Nuclear trolls turn on the aggression as industry collapses around them

By Linda Pentz Gunter

“My advice is to look out for engineers. They begin with sewing machines and end up with nuclear bombs.” Marcel Pagnol

My normal rule of thumb is to ignore the unrelenting pro-nuclear trolls who pepper our sites with incessant nay-saying and, occasionally ad hominem name-calling. After all, they have only one goal in mind — other than to get up one’s nose — which is to dominate and thereby control the narrative.

But recently, a recurring theme has emerged which needs addressing, because it speaks to who is allowed to talk about nuclear power.

In the view of the trolls, if you have no scientific credentials, you are unqualified to comment on nuclear power. In my case, because I have a degree in English literature, albeit garnered many decades ago, I have, according to the trolls, no authority to expound on the negatives of nuclear anything.

There are some rather obvious flaws in this argument, the first being that it pre-supposes the human brain is incapable of learning anything new after the age of 21. 

The pro-nuclear trolls insist that only those who are scientifically qualified are credentialed to discuss the pros and cons of nuclear power. We disagree. (Photo: “Virtual Nuclear Reactor” by Idaho National Laboratory is licensed under CC BY 2.0)

But it also exemplifies the theme of a recent conference held virtually in Linz by three Austrian anti-nuclear groups which examined the “Atomic Lie.” How has this lie been perpetuated? Answer: by those who promote the nuclear power industry anointing themselves as the only authority deemed knowledgeable enough to either comment about it or make decisions on its use and safety.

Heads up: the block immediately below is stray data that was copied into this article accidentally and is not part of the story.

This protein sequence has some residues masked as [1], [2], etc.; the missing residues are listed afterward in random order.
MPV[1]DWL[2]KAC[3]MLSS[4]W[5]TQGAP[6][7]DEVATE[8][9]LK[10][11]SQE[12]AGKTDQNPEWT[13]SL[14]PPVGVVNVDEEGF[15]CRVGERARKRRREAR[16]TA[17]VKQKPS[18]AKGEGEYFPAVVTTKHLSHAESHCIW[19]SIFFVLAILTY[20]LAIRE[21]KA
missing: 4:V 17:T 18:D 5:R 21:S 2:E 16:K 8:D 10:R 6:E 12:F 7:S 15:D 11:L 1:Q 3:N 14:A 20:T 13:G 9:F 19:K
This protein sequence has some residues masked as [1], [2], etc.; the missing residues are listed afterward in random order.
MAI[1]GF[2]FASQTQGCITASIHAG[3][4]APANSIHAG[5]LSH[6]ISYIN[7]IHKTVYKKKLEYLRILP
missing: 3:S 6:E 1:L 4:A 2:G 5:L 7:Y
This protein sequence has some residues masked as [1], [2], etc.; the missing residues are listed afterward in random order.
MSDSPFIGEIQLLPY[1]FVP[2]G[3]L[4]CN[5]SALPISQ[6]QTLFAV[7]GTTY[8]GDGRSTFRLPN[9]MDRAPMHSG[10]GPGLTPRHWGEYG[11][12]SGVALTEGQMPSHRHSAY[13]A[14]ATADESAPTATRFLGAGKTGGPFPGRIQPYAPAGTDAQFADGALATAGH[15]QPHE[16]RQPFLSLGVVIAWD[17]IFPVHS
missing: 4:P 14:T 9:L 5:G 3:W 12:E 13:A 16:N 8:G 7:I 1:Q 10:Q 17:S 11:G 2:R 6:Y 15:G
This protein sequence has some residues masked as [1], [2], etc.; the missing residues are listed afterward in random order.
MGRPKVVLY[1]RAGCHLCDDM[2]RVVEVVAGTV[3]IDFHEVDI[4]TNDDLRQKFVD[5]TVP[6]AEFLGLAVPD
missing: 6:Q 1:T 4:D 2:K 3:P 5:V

What kind of a world will we end up with if, heaven forfend, we allow only engineers to decide what is in our best interest (with all due respect to my friends who are engineers and who, I suspect, would be the first to agree)? Hence the Pagnol quote at the top of this page.

This would mean, for example, that the Western Shoshone should have no say in the fate of the land in Nevada they steward, because nuclear engineers have decided it is perfectly alright to dig a big hole in the volcanic ground and bury nuclear waste there.

It would mean that Marshall Islanders should have nothing whatever to say about the generations of cancers and birth defects they have suffered as the unwilling guinea-pigs of atomic “testing,” because after all it was scientists who decided that it was perfectly alright to detonate 67 atomic bombs there and obliterate islands.